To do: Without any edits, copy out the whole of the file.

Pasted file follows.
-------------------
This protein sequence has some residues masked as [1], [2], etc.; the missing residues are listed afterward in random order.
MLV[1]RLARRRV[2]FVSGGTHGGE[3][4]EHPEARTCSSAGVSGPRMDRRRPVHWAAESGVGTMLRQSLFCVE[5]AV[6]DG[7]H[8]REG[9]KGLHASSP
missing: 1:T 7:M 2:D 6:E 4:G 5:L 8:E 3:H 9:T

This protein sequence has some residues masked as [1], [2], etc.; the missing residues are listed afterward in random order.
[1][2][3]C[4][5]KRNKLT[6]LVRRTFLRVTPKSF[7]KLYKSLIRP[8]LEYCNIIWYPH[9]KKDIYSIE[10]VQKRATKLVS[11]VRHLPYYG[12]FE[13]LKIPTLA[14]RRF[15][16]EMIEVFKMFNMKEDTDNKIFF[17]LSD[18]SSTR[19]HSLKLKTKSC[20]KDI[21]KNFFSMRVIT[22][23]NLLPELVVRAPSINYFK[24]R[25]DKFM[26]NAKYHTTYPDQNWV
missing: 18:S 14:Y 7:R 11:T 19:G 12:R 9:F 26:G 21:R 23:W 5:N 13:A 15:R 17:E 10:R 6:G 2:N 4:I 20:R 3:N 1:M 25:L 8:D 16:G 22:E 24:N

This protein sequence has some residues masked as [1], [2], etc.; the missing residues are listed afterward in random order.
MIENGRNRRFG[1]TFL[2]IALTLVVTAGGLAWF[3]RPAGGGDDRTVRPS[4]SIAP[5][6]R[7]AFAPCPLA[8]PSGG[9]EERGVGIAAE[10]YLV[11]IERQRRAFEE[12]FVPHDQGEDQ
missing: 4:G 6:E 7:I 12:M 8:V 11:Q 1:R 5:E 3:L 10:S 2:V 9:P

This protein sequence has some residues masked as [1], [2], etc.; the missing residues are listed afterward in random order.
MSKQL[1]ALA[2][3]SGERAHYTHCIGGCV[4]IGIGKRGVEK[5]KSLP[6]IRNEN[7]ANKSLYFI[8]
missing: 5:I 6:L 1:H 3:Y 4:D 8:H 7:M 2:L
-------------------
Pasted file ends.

This protein sequence has some residues masked as [1], [2], etc.; the missing residues are listed afterward in random order.
MLV[1]RLARRRV[2]FVSGGTHGGE[3][4]EHPEARTCSSAGVSGPRMDRRRPVHWAAESGVGTMLRQSLFCVE[5]AV[6]DG[7]H[8]REG[9]KGLHASSP
missing: 1:T 7:M 2:D 6:E 4:G 5:L 8:E 3:H 9:T

This protein sequence has some residues masked as [1], [2], etc.; the missing residues are listed afterward in random order.
[1][2][3]C[4][5]KRNKLT[6]LVRRTFLRVTPKSF[7]KLYKSLIRP[8]LEYCNIIWYPH[9]KKDIYSIE[10]VQKRATKLVS[11]VRHLPYYG[12]FE[13]LKIPTLA[14]RRF[15][16]EMIEVFKMFNMKEDTDNKIFF[17]LSD[18]SSTR[19]HSLKLKTKSC[20]KDI[21]KNFFSMRVIT[22][23]NLLPELVVRAPSINYFK[24]R[25]DKFM[26]NAKYHTTYPDQNWV
missing: 18:S 14:Y 7:R 11:T 19:G 12:R 9:F 26:G 21:R 23:W 5:N 13:A 15:R 17:E 10:R 6:G 2:N 4:I 20:R 3:N 1:M 25:L 8:D 16:G 22:E 24:N

This protein sequence has some residues masked as [1], [2], etc.; the missing residues are listed afterward in random order.
MIENGRNRRFG[1]TFL[2]IALTLVVTAGGLAWF[3]RPAGGGDDRTVRPS[4]SIAP[5][6]R[7]AFAPCPLA[8]PSGG[9]EERGVGIAAE[10]YLV[11]IERQRRAFEE[12]FVPHDQGEDQ
missing: 4:G 6:E 7:I 12:M 8:V 11:Q 1:R 5:E 3:L 10:S 2:V 9:P

This protein sequence has some residues masked as [1], [2], etc.; the missing residues are listed afterward in random order.
MSKQL[1]ALA[2][3]SGERAHYTHCIGGCV[4]IGIGKRGVEK[5]KSLP[6]IRNEN[7]ANKSLYFI[8]
missing: 5:I 6:L 1:H 3:Y 4:D 8:H 7:M 2:L